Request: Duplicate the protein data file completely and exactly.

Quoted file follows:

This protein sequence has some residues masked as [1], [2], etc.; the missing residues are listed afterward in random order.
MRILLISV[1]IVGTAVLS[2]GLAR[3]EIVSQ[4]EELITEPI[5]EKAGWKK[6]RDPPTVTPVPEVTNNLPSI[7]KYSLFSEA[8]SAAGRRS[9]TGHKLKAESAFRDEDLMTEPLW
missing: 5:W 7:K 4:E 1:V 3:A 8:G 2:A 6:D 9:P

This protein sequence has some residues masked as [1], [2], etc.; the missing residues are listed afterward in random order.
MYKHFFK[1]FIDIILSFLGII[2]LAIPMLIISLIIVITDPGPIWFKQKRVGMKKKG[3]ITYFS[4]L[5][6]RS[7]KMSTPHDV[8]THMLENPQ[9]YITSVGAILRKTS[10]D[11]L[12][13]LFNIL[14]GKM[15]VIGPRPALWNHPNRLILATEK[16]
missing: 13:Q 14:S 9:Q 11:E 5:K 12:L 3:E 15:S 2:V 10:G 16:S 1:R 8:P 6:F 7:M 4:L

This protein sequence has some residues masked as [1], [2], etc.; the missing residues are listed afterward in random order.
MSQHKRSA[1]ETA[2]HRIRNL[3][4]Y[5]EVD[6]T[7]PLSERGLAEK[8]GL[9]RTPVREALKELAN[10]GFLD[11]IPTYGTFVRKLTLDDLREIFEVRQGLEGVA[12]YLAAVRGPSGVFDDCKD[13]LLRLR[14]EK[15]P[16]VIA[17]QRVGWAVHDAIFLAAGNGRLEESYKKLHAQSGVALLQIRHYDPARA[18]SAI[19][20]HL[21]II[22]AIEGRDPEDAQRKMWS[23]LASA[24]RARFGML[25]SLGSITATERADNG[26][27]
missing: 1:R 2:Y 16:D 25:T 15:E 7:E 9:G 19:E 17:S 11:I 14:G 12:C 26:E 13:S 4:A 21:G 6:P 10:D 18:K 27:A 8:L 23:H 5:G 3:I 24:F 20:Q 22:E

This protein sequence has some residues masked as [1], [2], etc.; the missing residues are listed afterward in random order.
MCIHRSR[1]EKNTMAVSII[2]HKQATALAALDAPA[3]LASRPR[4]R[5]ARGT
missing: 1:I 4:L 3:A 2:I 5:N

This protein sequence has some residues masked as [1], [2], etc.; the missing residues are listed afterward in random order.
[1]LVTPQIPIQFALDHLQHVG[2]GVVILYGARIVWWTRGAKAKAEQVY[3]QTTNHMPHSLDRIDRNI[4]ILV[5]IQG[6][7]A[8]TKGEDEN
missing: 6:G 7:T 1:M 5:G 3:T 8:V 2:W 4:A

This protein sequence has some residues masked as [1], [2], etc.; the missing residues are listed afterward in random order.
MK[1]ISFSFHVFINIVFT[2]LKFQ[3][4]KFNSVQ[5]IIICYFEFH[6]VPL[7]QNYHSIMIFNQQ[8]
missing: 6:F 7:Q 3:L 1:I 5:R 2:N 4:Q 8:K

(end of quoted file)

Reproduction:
This protein sequence has some residues masked as [1], [2], etc.; the missing residues are listed afterward in random order.
MRILLISV[1]IVGTAVLS[2]GLAR[3]EIVSQ[4]EELITEPI[5]EKAGWKK[6]RDPPTVTPVPEVTNNLPSI[7]KYSLFSEA[8]SAAGRRS[9]TGHKLKAESAFRDEDLMTEPLW
missing: 5:W 7:K 4:E 1:V 3:A 8:G 2:A 6:D 9:P

This protein sequence has some residues masked as [1], [2], etc.; the missing residues are listed afterward in random order.
MYKHFFK[1]FIDIILSFLGII[2]LAIPMLIISLIIVITDPGPIWFKQKRVGMKKKG[3]ITYFS[4]L[5][6]RS[7]KMSTPHDV[8]THMLENPQ[9]YITSVGAILRKTS[10]D[11]L[12][13]LFNIL[14]GKM[15]VIGPRPALWNHPNRLILATEK[16]
missing: 13:Q 14:S 9:Q 11:E 5:K 12:L 3:E 15:S 2:V 10:G 16:S 1:R 8:P 6:F 7:M 4:L

This protein sequence has some residues masked as [1], [2], etc.; the missing residues are listed afterward in random order.
MSQHKRSA[1]ETA[2]HRIRNL[3][4]Y[5]EVD[6]T[7]PLSERGLAEK[8]GL[9]RTPVREALKELAN[10]GFLD[11]IPTYGTFVRKLTLDDLREIFEVRQGLEGVA[12]YLAAVRGPSGVFDDCKD[13]LLRLR[14]EK[15]P[16]VIA[17]QRVGWAVHDAIFLAAGNGRLEESYKKLHAQSGVALLQIRHYDPARA[18]SAI[19][20]HL[21]II[22]AIEGRDPEDAQRKMWS[23]LASA[24]RARFGML[25]SLGSITATERADNG[26][27]
missing: 1:R 2:Y 16:D 25:T 15:E 7:E 9:G 19:E 17:S 11:I 14:G 12:C 26:E 13:S 4:A 21:G 6:P 10:D 18:K 27:A 8:L 23:H 5:G 3:I 24:F 20:Q 22:E

This protein sequence has some residues masked as [1], [2], etc.; the missing residues are listed afterward in random order.
MCIHRSR[1]EKNTMAVSII[2]HKQATALAALDAPA[3]LASRPR[4]R[5]ARGT
missing: 1:I 4:L 3:A 2:I 5:N

This protein sequence has some residues masked as [1], [2], etc.; the missing residues are listed afterward in random order.
[1]LVTPQIPIQFALDHLQHVG[2]GVVILYGARIVWWTRGAKAKAEQVY[3]QTTNHMPHSLDRIDRNI[4]ILV[5]IQG[6][7]A[8]TKGEDEN
missing: 6:G 7:T 1:M 5:G 3:T 8:V 2:W 4:A

This protein sequence has some residues masked as [1], [2], etc.; the missing residues are listed afterward in random order.
MK[1]ISFSFHVFINIVFT[2]LKFQ[3][4]KFNSVQ[5]IIICYFEFH[6]VPL[7]QNYHSIMIFNQQ[8]
missing: 6:F 7:Q 3:L 1:I 5:R 2:N 4:Q 8:K